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The ocean is a vast and mysterious body that has existed since the beginning of time. While much has been discovered and documented about the ocean, this enormous all-encompassing body of water has remained a great mystery to humankind thus attracting many stories and myths. Below is what you need to know about the ocean and what it symbolizes.
What is the Ocean … Exactly?
The ocean is a vast body of saltwater that interconnects the earth and covers around 71% of its surface. The word ‘ocean’ is derived from the Greek name Oceanus, who was one of the mythological Titans and the personification of the gigantic mythical river that circles the earth.
The ocean is divided into five regions – the Pacific Ocean, the Atlantic Ocean, the Indian Ocean, the Arctic Ocean, and as of 2021, the Antarctic Ocean also known as the Southern Ocean.
The ocean holds 97% of the world’s water that moves in strong currents and tidal waves thus largely influencing the weather and temperature of the earth. Additionally, the depth of the ocean is estimated to be around 12,200 feet and is home to around 226,000 known species and an even bigger number of species yet to be discovered.
Despite this, well over 80 percent of the ocean remains unmapped. In fact, humankind has been able to map a bigger percentage of the moon and of planet Mars than it has the ocean right here on earth.back to menu ↑
What the Ocean Symbolizes
Due to its enormous size, power, and mystery, the ocean has over time accrued many symbolic meanings. These include power, strength, life, peace, mystery, chaos, boundlessness, and stability.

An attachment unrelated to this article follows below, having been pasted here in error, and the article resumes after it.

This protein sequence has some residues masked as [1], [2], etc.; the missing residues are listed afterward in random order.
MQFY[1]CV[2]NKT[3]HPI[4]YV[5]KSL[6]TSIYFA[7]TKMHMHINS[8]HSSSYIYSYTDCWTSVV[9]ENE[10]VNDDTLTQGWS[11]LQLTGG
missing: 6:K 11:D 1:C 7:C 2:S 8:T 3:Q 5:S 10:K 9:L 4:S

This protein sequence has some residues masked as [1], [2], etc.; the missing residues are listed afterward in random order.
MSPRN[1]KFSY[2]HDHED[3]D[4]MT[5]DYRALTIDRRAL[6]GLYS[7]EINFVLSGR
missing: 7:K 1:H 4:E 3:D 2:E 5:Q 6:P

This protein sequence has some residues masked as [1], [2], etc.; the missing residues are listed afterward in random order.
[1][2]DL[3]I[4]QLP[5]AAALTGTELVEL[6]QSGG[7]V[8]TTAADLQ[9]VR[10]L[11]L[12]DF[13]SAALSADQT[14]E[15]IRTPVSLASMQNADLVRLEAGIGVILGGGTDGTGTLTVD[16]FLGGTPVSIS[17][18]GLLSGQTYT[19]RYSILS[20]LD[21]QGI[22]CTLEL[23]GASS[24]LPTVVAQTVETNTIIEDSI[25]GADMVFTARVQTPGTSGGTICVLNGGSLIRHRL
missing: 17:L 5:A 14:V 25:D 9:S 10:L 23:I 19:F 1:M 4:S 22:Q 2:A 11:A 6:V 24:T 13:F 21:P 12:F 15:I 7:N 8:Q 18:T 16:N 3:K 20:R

- Power – The ocean is the strongest force of nature. Its very strong currents and waves have been known to cause monumental damage. From shipwrecks to natural disasters like storms, hurricanes, landslides, and tsunamis, the ocean has without doubt demonstrated its power time and time again. These same currents and tides have also been identified as the largest source of renewable energy in the world. These reasons are why the ocean is associated with power.
- Mystery – As aforementioned, 80 percent of the ocean still remains a great mystery. Moreover, the 20 percent that we have already explored is also filled with mysteries. The ocean represents the unknown and remains something within site that is still mysterious and holds its secrets.
- Strength – The ocean is associated with strength because of its strong currents and tidal waves.
- Life – The ocean and all the life in it is believed to have existed well before life on land began. For this reason, the ocean is seen as a symbol of life.
- Chaos – Related to the power symbolism, the ocean is a cause of chaos with its storms and currents. When the ocean “gets angry” expect it to leave destruction in its wake.
- Peace – Contrastingly, the ocean can also be a source of peace, especially when it’s calm. Many people find it very peaceful and calming to swim in the ocean or to just sit by the beach watching as the water dances to the small waves and enjoying the sea breeze.
- Boundlessness – As earlier mentioned, the ocean is vast and covers a very big percentage of the earth’s surface. Once in the deep sea, it’s easy to find yourself lost. In fact, entire ships have been known to get lost in the depth of the ocean to be discovered years later or in some cases never to be discovered.